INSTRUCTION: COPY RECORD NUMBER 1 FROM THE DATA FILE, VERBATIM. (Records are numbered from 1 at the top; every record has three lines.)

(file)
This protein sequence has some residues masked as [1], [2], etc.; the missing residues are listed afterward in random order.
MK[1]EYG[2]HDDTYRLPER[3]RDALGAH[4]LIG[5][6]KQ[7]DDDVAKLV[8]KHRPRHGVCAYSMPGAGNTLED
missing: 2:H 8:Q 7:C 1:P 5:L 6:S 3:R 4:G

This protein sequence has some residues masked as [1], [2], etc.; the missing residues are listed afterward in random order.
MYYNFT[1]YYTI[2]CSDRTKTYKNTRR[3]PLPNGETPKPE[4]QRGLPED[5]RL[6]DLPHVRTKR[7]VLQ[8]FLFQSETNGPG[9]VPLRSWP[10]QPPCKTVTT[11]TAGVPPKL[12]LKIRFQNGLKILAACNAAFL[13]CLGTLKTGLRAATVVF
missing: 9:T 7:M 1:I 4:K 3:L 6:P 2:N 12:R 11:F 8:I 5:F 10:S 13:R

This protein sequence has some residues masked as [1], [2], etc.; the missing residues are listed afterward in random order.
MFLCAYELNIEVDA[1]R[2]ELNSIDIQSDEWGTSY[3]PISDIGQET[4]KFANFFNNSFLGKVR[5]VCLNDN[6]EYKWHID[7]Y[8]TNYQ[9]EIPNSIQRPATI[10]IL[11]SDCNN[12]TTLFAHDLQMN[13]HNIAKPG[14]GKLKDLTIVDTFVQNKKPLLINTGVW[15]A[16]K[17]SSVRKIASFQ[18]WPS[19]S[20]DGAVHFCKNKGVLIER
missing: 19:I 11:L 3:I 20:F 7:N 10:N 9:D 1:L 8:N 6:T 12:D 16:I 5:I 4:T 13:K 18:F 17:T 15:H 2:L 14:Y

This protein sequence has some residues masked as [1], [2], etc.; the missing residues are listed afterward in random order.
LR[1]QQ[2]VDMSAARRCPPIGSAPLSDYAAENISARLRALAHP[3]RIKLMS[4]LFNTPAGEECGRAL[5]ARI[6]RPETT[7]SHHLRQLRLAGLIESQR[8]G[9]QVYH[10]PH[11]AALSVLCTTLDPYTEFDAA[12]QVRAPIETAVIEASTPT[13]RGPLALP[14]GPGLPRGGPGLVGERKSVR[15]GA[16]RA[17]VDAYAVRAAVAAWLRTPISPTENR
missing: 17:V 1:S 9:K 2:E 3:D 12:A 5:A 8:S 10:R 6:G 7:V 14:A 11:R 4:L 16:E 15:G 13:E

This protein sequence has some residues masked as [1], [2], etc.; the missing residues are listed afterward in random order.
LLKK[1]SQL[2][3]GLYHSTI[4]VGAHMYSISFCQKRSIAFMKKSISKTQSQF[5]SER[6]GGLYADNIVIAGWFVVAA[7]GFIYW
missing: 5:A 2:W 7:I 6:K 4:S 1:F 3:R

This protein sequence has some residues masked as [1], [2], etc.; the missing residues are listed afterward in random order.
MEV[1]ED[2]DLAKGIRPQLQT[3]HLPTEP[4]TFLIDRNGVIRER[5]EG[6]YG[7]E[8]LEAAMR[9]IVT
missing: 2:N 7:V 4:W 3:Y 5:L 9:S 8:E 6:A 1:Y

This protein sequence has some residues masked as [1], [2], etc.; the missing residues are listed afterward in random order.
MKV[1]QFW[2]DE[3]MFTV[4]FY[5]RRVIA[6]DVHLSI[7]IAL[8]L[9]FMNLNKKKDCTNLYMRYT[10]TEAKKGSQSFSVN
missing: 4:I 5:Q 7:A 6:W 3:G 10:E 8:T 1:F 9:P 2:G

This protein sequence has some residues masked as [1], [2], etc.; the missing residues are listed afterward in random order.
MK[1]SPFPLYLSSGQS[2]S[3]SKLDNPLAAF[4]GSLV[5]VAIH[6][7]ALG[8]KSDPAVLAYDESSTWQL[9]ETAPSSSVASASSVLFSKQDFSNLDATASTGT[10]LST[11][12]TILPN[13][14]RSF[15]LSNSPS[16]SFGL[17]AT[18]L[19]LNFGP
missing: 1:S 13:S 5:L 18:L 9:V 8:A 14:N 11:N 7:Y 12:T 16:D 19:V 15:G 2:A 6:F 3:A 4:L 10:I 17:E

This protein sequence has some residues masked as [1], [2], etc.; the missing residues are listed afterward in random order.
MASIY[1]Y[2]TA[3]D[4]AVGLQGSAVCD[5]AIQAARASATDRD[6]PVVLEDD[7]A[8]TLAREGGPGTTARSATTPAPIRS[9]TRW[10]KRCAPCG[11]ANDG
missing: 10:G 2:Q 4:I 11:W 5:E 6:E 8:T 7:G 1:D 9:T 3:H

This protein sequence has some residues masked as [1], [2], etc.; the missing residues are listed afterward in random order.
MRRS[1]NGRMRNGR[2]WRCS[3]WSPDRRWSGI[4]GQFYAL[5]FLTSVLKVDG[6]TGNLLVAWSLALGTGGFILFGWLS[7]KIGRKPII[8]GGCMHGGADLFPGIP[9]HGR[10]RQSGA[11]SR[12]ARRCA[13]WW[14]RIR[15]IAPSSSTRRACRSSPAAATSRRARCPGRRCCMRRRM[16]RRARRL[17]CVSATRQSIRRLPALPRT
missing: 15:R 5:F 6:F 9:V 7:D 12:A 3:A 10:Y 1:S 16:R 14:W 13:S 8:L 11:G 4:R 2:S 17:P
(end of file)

This protein sequence has some residues masked as [1], [2], etc.; the missing residues are listed afterward in random order.
MK[1]EYG[2]HDDTYRLPER[3]RDALGAH[4]LIG[5][6]KQ[7]DDDVAKLV[8]KHRPRHGVCAYSMPGAGNTLED
missing: 2:H 8:Q 7:C 1:P 5:L 6:S 3:R 4:G